Bourbaki and foundations
Sam Sanders
sasander at me.com
Mon May 9 05:07:32 EDT 2022
Dear Michael,
> So, I would be very interested to hear reactions to any or all of the following questions:
>
> (1) How widespread was the belief that category theory is an obviously better foundation for mathematics than set theory, among mathematicians in 2006 (when the book was published)?
What do you mean by “X is an obviously better foundation for math than Y”? This is a crucial question.
Often, “better” is in the eye of the beholder and even the subject of religious wars (in the FOM).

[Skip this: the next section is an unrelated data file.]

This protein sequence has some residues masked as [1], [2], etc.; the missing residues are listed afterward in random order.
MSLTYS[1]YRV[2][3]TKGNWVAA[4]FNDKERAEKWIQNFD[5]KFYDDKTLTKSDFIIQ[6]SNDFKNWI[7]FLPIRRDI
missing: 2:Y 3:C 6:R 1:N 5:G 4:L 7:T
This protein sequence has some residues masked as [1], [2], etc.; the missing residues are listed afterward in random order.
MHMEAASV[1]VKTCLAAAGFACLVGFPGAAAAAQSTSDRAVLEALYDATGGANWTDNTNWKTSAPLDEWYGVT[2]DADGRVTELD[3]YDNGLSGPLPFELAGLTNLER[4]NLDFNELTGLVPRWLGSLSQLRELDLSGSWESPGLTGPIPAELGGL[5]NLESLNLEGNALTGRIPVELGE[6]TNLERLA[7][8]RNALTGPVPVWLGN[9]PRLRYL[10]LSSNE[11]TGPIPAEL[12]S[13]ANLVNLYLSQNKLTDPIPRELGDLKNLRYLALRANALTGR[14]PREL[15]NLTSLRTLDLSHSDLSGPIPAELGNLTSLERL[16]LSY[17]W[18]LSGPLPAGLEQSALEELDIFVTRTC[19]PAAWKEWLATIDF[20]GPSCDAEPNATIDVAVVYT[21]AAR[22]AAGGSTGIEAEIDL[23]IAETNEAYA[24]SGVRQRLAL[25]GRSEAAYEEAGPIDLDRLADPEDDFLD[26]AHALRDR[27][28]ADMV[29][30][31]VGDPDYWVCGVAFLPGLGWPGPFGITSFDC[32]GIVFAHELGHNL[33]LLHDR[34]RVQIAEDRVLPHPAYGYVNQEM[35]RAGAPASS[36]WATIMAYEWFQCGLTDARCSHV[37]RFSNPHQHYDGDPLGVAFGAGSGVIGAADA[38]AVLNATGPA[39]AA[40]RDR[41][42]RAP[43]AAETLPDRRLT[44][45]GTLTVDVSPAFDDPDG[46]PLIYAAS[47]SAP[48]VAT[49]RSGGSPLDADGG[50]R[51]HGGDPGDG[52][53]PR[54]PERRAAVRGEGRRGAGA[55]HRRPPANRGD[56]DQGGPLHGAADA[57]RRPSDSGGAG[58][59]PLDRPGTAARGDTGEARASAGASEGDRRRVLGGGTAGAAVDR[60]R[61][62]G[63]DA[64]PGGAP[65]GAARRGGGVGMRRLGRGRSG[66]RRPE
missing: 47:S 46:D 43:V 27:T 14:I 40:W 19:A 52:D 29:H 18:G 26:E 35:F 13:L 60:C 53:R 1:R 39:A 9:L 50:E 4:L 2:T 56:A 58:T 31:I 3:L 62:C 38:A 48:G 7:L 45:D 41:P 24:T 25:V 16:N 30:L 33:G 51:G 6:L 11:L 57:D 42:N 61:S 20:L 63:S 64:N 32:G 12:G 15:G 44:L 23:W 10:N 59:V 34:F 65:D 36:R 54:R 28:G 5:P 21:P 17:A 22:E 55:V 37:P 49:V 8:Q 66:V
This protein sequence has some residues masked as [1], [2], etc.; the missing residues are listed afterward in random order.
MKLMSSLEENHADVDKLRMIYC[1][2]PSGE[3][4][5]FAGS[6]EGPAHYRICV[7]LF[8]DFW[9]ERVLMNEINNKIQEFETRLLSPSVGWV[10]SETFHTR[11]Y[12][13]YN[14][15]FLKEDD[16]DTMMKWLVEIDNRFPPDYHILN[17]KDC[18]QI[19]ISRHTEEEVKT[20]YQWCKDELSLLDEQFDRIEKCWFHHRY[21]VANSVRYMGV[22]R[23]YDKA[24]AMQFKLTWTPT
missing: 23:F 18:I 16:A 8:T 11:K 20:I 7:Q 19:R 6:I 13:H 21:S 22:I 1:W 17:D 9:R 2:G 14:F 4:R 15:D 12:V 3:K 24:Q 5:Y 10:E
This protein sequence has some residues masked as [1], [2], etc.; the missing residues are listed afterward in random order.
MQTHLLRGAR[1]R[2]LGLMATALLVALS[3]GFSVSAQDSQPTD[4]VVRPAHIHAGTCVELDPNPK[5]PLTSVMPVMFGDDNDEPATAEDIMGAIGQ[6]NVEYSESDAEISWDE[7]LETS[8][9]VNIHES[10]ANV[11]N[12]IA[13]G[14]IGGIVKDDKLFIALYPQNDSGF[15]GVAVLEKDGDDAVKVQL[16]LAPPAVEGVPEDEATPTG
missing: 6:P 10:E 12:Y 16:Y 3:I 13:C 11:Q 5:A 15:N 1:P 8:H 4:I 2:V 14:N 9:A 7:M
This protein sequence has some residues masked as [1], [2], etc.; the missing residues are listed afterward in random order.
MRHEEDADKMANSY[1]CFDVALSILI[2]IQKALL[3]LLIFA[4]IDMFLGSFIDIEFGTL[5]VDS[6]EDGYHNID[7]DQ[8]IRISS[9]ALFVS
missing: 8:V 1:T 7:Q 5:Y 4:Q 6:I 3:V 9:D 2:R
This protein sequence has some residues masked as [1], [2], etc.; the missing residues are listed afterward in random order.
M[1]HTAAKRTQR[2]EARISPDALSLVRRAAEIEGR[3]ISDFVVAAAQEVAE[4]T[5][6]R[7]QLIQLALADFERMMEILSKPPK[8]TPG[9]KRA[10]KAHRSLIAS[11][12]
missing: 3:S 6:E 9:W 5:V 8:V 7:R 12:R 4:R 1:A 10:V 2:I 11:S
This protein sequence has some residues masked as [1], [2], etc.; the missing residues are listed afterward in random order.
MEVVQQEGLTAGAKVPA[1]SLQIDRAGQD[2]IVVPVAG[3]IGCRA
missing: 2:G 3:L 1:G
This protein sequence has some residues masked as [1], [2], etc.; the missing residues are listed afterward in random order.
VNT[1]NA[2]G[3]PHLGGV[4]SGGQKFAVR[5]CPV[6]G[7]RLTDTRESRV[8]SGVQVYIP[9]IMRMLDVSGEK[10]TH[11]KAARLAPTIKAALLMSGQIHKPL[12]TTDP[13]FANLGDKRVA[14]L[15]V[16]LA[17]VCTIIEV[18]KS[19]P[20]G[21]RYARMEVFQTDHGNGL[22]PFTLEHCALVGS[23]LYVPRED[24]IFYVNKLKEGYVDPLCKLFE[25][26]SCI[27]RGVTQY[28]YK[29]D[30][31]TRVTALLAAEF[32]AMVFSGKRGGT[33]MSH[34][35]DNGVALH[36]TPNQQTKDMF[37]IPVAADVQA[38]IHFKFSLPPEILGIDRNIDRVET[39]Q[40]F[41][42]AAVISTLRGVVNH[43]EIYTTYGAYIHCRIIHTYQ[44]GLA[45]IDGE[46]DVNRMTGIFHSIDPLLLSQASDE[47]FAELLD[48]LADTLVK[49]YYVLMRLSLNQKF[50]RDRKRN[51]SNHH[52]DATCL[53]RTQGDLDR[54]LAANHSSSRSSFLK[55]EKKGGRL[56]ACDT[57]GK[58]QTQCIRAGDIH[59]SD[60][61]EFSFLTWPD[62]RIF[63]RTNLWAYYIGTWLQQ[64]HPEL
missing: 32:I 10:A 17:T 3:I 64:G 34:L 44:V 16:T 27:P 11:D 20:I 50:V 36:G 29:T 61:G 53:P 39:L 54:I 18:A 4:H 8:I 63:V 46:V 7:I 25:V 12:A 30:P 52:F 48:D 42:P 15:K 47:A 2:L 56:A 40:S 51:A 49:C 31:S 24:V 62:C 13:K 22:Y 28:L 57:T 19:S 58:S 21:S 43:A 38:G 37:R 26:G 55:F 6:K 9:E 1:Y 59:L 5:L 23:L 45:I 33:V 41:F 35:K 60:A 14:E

Even “foundation” is subjective to some extent: what should this construct be able to do (see my answer to your (3))?
> (2) How widespread is this belief today?
I have no idea.
> (3) What is your position on this belief?
Set theory is crucial for building models (as far as I know) of e.g. type theory, which includes systems underlying Coq.
Hence, set theory is an important foundational paradigm.
Alternative approaches are (definitely in certain areas) closer to the way mathematics is actually done.
Hence, alternative approaches are an important foundational paradigm.
My opinion/belief is that this “dual” state of foundations is fine, even an enrichment. We will never be able to evolve beyond it.
In fact, we should be wondering/investigating why this dual nature exists, and not try to deny half of our mathematical reality.
Best,
Sam
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